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-   -   Flamenco is not so old? (http://www.notesfromspain.com/forums/showthread.php?t=11418)

Stephen 27th August 2010 01:18 PM

Flamenco is not so old?
 
I read in a book that has small pieces about the culture of the Spanish-speaking world that the flamenco dancing and style of guitar playing that is used to accompany the singing doesn't go back very far in time. It's a thing begun only about at the end of the nineteenth century?

Only the singing style is old. Yes?

SrCandas 30th August 2010 04:57 PM

Quote:

Originally Posted by Stephen (Post 91642)
I read in a book that has small pieces about the culture of the Spanish-speaking world that the flamenco dancing and style of guitar playing that is used to accompany the singing doesn't go back very far in time. It's a thing begun only about at the end of the nineteenth century?

Only the singing style is old. Yes?

Stephen I play a bit of flamenco guitar and have always enjoyed el arte. I believe luckily that there is no easy answer to your question. The origins of Flamenco can be traced back to India (the migrations around 800 and 900 AD), Egypt, any gypsy (gitano) roots wherever they may be. And influences have come from again all over from moorish times, the Jews and through to more recently Cuban.

The word flamenco doesn't seem to appear till the 1700s but some of the palos (styles) have origins back much further.

At the core of flamenco is compas. Compas is the cyclic rhythm unique to flamenco. A common compas is 1 2 3 4 5 6 7 8 910 11 12 the bold being emphasised beats. When the compas is perfect then you have real flamenco. You may not know the compas but the hypnotic rhythm just melds with the atmosphere and you know it is right.

Certainly the singing dominates and with true flamenco today it still does. And the early singing was accompanied with percussion often in the form of palmas. The guitar (and other similar but more ancient instruments) was introduced to support the singer. As early as the mid 1800s Torres was making flamenco guitars that relate strongly to current day instruments. I think many may credit him with the first mass introduction of specific flamenco guitars.

The history of dance seems much less known (certainly to me ;D). However there is evidence of early dance forms that have similarities to indian dance several centuries ago.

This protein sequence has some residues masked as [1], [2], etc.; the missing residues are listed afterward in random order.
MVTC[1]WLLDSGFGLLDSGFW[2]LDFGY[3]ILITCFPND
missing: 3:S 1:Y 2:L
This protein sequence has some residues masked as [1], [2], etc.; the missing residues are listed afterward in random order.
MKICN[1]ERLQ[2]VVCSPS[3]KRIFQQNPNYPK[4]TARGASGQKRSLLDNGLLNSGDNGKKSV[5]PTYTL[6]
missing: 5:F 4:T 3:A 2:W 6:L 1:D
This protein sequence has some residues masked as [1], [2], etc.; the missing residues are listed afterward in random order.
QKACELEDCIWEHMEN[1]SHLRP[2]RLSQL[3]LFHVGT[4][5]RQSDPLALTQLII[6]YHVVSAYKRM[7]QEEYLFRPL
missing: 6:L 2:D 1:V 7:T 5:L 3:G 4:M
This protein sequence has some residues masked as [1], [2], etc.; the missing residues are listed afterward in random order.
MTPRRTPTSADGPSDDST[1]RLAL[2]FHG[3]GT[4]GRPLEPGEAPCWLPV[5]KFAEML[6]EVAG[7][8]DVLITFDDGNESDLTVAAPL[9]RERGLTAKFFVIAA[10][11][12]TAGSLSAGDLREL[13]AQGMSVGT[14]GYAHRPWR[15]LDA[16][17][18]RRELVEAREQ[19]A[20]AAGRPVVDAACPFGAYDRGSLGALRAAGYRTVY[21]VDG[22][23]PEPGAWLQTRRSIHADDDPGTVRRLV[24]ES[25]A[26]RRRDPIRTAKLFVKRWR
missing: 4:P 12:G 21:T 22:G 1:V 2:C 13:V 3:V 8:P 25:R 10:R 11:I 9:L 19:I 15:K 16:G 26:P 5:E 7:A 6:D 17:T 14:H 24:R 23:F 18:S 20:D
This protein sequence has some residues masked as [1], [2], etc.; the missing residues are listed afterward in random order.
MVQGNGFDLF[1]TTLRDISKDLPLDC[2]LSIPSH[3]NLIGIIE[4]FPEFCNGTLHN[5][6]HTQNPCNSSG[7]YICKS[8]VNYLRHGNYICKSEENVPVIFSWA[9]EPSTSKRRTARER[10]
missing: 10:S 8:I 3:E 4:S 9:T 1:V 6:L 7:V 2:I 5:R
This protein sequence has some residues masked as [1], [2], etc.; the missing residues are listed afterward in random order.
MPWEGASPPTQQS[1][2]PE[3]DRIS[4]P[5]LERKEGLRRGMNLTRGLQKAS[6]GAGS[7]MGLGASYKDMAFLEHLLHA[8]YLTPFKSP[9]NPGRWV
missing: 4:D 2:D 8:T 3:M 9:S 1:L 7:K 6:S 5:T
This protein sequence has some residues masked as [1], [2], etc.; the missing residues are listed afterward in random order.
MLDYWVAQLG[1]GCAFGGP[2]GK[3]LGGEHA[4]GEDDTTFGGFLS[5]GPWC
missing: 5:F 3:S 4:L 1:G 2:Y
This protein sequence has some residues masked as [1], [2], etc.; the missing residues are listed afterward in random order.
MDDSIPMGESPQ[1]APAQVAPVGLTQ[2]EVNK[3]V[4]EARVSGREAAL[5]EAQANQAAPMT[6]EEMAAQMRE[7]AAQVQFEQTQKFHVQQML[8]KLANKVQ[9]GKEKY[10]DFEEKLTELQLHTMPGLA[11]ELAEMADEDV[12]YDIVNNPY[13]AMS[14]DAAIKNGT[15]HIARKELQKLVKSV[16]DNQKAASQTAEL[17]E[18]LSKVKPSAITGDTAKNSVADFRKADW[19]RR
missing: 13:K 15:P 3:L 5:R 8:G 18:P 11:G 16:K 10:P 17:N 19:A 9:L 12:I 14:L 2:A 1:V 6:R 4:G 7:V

I could go on but perhaps not. HTH

Here's one of my favourites playing Bulerias which is one of the more complex palos. Enjoy

http://www.youtube.com/watch?v=2BCoZiSbGtY
;D

WesleyHH 30th August 2010 08:13 PM

Hola!
A mi también me interesa flamenco. En particular estoy aficionado a la música de guitarra. Pienso que uno de los mejores guitarristas de los últimos años sea Vincente Amigo. Tengo que presumir de que hace unos dos meses estuve en el concierto de Paco de Lucia y pienso que el maestro sea fenomenal.

Aquí un enlace a una obra de Vincente Amigo:
http://www.youtube.com/watch?v=nFoUGqjLFbI

Saludo.

SrCandas 30th August 2010 09:48 PM

Quote:

Originally Posted by WesleyHH (Post 91731)
Hola!
A mi también me interesa flamenco. En particular estoy aficionado a la música de guitarra. Pienso que uno de los mejores guitarristas de los últimos años sea Vincente Amigo. Tengo que presumir de que hace unos dos meses estuve en el concierto de Paco de Lucia y pienso que el maestro sea fenomenal.

Aquí un enlace a una obra de Vincente Amigo:
http://www.youtube.com/watch?v=nFoUGqjLFbI

Saludo.

Hola aficionado. Es como lo dijiste increíble. Y especialmente me gusta su Alegría "La tarde es caramelo" - buen título. . http://www.youtube.com/watch?v=xY7rV...eature=related

Pero me gusta tradicional también . Qué pena lo que no tengo suficiente tiempo a practicar, pero posible un día :)

Culebronchris 18th September 2010 11:54 PM

There are some English language podcasts about the history of Flamenco on the RTVE website in the Radio exterior section. The sugggestion there is that the boom in Flamenco began in the late 19th early 20th Century


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